In today’s market, it is imperative to be knowledgeable and have an edge over the competition. ACI members have it…they are engaged, informed, and stay up to date by taking advantage of benefits that ACI membership provides them.
Read more about membership
Become an ACI Member
Founded in 1904 and headquartered in Farmington Hills, Michigan, USA, the American Concrete Institute is a leading authority and resource worldwide for the development, dissemination, and adoption of its consensus-based standards, technical resources, educational programs, and proven expertise for individuals and organizations involved in concrete design, construction, and materials, who share a commitment to pursuing the best use of concrete.
American Concrete Institute
38800 Country Club Dr.
Farmington Hills, MI
Feedback via Email
Home > Publications > International Concrete Abstracts Portal
The International Concrete Abstracts Portal is an ACI led collaboration with leading technical organizations from within the international concrete industry and offers the most comprehensive collection of published concrete abstracts.
Title: The Use of Pulse Velocity Measurements to Estimate Strength of Air-Dried Cubes and Hence In Situ Strength of Concrete
Author(s): R.N. Swamy and A.H. Al-Hamed
Publication: Special Publication
Appears on pages(s): 247-276
Keywords: compressive strength; concretes; curing; evaluation;
lightweight concretes; nondestructive tests; ultrasonic tests.
Abstract:The paste efficiency concept based on the pulse velocity difference between a control specimen and the concrete in the structure can be used to estimate the air-dried cube strength and hence in-situ concrete strength. This paper presents extensive test evidence to substantiate the validity of the paste efficiency principle. It is shown that the use of air-dried cubes (represent-ing in-situ concrete) produces consistent results; this has the further advantage that the method can be used to estimate the probable strength distribution in a structure prior to construction. The results show that in reality the k values relating control specimen strength to structure strength depend on concrete mix proportions, cement content, size and type of dense coarse aggregate and the type of concrete ie normal or lightweight. Based on this project, a set of k values is recommended, which should enable in-situ strength to be estimated to within + 10%; and these values should apply to site conditions with reasonably good quality control. The paper shows that pulse velocity measurements based on the paste efficiency concept can offer a reliable and consistent method of estimating air-dried cube strength which is shown to have some correlation to core strength.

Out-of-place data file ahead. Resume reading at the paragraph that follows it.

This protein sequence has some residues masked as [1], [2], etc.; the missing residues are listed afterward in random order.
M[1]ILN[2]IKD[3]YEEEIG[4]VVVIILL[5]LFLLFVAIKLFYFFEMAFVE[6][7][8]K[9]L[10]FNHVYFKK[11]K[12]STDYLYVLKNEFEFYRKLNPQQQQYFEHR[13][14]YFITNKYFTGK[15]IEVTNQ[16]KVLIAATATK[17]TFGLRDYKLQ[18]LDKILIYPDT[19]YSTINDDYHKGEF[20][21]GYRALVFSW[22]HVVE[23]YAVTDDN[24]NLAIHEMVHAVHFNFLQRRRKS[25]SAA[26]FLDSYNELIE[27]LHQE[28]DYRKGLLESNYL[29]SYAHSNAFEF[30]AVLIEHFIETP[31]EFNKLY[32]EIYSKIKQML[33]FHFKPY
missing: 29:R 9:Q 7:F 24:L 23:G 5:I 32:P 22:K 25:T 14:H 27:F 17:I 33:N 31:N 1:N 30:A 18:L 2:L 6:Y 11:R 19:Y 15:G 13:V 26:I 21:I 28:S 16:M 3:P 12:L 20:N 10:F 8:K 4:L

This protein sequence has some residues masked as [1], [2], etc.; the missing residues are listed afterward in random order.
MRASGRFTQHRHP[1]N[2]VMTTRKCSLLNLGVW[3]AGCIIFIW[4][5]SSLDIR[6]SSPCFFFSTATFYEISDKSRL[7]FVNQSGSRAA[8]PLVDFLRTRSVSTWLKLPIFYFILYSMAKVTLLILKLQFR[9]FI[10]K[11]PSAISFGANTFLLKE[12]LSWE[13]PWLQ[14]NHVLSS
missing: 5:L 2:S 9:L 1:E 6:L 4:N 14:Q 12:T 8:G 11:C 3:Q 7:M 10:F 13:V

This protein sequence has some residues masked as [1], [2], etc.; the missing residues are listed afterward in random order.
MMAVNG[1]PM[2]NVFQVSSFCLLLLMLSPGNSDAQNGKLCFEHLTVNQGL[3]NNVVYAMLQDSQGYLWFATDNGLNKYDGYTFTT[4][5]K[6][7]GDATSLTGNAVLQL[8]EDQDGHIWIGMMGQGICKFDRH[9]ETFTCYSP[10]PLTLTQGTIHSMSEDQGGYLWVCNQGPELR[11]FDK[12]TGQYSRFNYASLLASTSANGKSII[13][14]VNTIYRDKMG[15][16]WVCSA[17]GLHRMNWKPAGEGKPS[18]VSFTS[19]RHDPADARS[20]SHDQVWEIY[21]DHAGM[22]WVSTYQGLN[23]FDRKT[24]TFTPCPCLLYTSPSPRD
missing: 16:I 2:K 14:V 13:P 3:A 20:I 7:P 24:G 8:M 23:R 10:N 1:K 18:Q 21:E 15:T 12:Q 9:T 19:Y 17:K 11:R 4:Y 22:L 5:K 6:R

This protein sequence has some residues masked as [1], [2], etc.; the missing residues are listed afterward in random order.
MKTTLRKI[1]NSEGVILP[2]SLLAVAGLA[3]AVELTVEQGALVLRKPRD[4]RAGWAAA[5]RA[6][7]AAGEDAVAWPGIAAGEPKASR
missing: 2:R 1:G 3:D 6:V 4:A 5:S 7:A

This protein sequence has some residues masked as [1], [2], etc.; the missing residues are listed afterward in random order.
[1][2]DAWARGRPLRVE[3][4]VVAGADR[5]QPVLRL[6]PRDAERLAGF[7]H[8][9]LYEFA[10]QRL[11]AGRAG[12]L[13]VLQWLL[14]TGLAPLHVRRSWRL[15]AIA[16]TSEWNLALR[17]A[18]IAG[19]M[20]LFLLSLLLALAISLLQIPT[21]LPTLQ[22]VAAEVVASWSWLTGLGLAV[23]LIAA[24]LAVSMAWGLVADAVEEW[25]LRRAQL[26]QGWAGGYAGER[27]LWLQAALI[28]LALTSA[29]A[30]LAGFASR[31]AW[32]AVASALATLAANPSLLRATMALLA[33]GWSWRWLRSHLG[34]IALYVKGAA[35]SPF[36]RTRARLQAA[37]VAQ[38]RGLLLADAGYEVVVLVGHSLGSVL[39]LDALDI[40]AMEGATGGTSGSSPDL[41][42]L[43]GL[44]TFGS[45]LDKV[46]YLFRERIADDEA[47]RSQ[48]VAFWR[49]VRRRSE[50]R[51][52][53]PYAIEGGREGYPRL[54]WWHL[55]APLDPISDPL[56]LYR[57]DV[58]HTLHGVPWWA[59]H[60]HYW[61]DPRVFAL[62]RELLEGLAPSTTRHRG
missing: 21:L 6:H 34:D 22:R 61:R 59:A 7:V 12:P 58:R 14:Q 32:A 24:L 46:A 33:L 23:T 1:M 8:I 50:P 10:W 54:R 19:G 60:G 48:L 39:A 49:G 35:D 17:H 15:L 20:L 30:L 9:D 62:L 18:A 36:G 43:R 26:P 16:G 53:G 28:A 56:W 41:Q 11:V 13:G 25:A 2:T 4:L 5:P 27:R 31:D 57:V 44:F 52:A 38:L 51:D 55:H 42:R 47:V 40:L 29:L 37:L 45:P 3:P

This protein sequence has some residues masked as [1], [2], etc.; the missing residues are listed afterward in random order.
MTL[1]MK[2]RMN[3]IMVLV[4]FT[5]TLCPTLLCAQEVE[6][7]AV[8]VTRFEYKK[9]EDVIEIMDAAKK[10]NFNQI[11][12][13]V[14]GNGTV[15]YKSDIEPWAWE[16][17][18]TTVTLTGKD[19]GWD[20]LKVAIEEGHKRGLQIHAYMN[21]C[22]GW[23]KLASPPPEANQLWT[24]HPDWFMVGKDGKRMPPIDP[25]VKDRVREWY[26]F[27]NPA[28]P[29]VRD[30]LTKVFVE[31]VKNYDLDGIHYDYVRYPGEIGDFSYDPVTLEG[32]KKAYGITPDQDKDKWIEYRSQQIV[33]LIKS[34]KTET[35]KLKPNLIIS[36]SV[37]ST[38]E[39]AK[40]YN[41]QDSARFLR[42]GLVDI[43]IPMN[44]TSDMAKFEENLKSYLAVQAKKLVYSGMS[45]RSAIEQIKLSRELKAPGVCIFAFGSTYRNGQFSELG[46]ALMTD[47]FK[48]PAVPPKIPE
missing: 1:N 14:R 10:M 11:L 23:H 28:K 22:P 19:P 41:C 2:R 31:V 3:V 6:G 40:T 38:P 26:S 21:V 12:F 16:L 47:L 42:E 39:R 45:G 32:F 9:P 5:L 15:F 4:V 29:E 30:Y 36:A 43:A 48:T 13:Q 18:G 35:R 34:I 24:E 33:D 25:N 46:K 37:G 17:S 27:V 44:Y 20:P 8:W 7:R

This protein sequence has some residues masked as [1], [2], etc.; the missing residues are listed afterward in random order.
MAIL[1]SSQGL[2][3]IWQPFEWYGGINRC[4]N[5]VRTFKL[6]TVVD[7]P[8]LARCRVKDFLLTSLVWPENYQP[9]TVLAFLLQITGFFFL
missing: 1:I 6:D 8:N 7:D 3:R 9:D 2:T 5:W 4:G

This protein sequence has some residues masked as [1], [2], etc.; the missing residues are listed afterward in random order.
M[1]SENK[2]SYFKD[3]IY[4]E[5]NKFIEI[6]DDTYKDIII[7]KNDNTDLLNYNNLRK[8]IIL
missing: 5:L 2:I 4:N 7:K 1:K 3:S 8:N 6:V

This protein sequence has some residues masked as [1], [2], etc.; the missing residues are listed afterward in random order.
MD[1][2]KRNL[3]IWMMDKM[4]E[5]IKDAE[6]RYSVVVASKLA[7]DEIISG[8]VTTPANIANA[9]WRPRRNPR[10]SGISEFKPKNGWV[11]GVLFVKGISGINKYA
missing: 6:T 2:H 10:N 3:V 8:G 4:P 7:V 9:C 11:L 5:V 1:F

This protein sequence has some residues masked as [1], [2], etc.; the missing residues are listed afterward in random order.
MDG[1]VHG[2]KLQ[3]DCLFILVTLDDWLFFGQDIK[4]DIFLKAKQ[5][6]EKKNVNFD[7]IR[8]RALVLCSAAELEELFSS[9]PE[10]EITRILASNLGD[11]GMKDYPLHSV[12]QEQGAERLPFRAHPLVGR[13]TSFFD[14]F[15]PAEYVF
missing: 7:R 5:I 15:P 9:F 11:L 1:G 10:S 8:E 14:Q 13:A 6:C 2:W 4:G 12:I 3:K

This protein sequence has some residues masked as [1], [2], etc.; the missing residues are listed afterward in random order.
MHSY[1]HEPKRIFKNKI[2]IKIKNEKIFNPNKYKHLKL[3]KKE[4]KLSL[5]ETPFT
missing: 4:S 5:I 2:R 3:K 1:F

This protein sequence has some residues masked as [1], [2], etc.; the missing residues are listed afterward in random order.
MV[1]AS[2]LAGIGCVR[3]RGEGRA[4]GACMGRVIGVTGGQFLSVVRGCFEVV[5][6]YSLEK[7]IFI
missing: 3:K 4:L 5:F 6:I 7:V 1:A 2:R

Click here to become an online Journal subscriber